Second Circuit Weighs In On EPA’s “Factor Other Than Sex”

Employment Law

The Second U.S. Circuit Court of Appeals recently provided clarification on the Equal Pay Act’s (EPA) “factor other than sex” exemption in a new decision.  

Anita Eisenhauer, a female professor at the Culinary Institute of America, alleged that she was the victim of pay discrimination in violation of both the EPA and New York Labor Law § 194(1). Since 2017, the Culinary Institute paid Eisenhauer a lower salary than it paid Robert Perillo, a male professor carrying a similar course load. For example, in 2019, Eisenhauer’s salary was $111,263, while Perillo’s was $118,080.  

The Culinary Institute pays the professors according to the sex-neutral terms of a collective bargaining agreement (CBA) and employee handbook. Together, this compensation plan requires fixed pay increases triggered by time, promotion and degree completion.  

When Eisenhauer and Perillo were hired, their starting salaries differed due to their different experience and education levels. Eisenhauer started at $50,000 in 2002 and Perillo started at $70,000 in 2008. Over the years, both attained further education and received promotions.  

While the EPA prohibits pay discrimination on the basis of sex, it contains four exceptions, one of which permits “a differential based on any factor other than sex.” 

The Culinary Institute argued that the compensation plan was a factor other than sex and therefore justified the pay disparity at issue. Eisenhauer countered that the compensation plan could not qualify as a factor other than sex because it resulted in a pay disparity unconnected to differences in work responsibilities and qualifications.    

Affirming the employer’s motion for summary judgment, the Second Circuit held that to establish the EPA’s “factor other than sex” defense, an employer must prove only that the pay disparity in question results from a differential based on any factor except for sex.  

The meaning of “any other factor other than sex” is unambiguous, the court said, and does not include a requirement that the factor must be job related, as Eisenhauer argued.  

“The requirement that a ‘factor other than sex’ be job related appears nowhere in the EPA’s text and, in our view, conflicts with the statute’s plain meaning,” the court wrote. “If Congress had intended all ‘factor[s] other than sex’ to be job related, it would have said so.” 

Legislative history supported this position, the court added, from statements made during congressional debate to the Senate Report on the EPA bill.  

The federal appellate panel also distinguished a 2018 Ninth Circuit opinion on the EPA relied upon by Eisenhauer, Rizo v. Yovino, where the court adopted a job relatedness factor.  

Applying the standard that a factor other than sex does not have to be job related, the Second Circuit said the Culinary Institute’s compensation plan left “no room” for genuine factual dispute.  

“As both parties agree, the pay disparity resulted entirely from (1) disparate starting salaries and (2) the formulaic application of the compensation plan, which it also applied uniformly to other faculty members, male and female,” the court wrote. “The terms of the compensation plan are sex neutral.”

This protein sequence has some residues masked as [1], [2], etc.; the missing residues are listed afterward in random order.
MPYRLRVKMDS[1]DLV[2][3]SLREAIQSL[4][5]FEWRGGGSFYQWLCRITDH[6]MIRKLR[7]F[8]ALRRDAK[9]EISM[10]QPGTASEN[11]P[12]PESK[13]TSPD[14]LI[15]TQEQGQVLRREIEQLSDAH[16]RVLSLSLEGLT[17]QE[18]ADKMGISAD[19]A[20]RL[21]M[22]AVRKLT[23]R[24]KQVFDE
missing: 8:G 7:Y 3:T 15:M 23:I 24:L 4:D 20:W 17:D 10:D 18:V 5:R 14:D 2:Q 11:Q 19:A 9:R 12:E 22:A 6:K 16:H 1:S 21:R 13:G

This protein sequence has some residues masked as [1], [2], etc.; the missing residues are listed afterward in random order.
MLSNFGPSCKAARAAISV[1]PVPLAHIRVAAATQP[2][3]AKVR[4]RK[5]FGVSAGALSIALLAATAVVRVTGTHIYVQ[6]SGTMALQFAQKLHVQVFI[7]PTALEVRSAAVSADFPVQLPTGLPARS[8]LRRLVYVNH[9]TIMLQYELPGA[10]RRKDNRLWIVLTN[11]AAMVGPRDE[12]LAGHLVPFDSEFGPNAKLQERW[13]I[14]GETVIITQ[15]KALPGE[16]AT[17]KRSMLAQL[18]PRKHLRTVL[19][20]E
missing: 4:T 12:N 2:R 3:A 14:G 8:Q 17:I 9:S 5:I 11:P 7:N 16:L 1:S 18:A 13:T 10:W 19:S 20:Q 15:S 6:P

In addition, the Culinary Institute provided undisputed explanations for its fixed-dollar pay increases, which recognized the skill, experience or added value associated with additional degrees or academic promotions.  

“The Culinary Institute’s justification produces neither a whiff of pretext nor anything else to raise a jury’s doubt or suspicion,” the court added. “As it happens, Eisenhauer never even argues that the compensation has any basis in sex. Her appeal rests entirely on a misinterpretation of the term ‘factor other than sex.’” 

As no reasonable jury could find that the pay disparity was based on sex, intentionally or otherwise, the panel affirmed summary judgment on Eisenhauer’s EPA claim.  

However, the court remanded for consideration of Eisenhauer’s state law claim, as New York’s exceptions no longer mirror its federal analogue.  

In 2016, the New York State Legislature amended Labor Law § 194(1) from “any other factor other than sex” to “a bona fide factor other than sex,” and again in 2019 to “a bona fide factor other than status within one or more protected class or classes.” 

Given the difference from the EPA – and the fact the district court evaluated both federal and state claims under the same standard – the Second Circuit remanded for the district court to evaluate the divergent requirements under New York state law.  

One member of the panel authored a separate opinion, concurring in the judgment but expressing concern that the majority broke with precedent and adopted “a seemingly broader reading of the EPA’s fourth affirmative defense that is out of step with many of our sister circuits.” 

To read the opinion in Eisenhauer v. Culinary Institute of America, click here.

Why it matters

The Second Circuit panel provided clarity on the phrase “factor other than sex,” holding that it unambiguously does not contain any requirement of job relatedness – a beneficial ruling under the EPA for employers.  



pursuant to New York DR 2-101(f)

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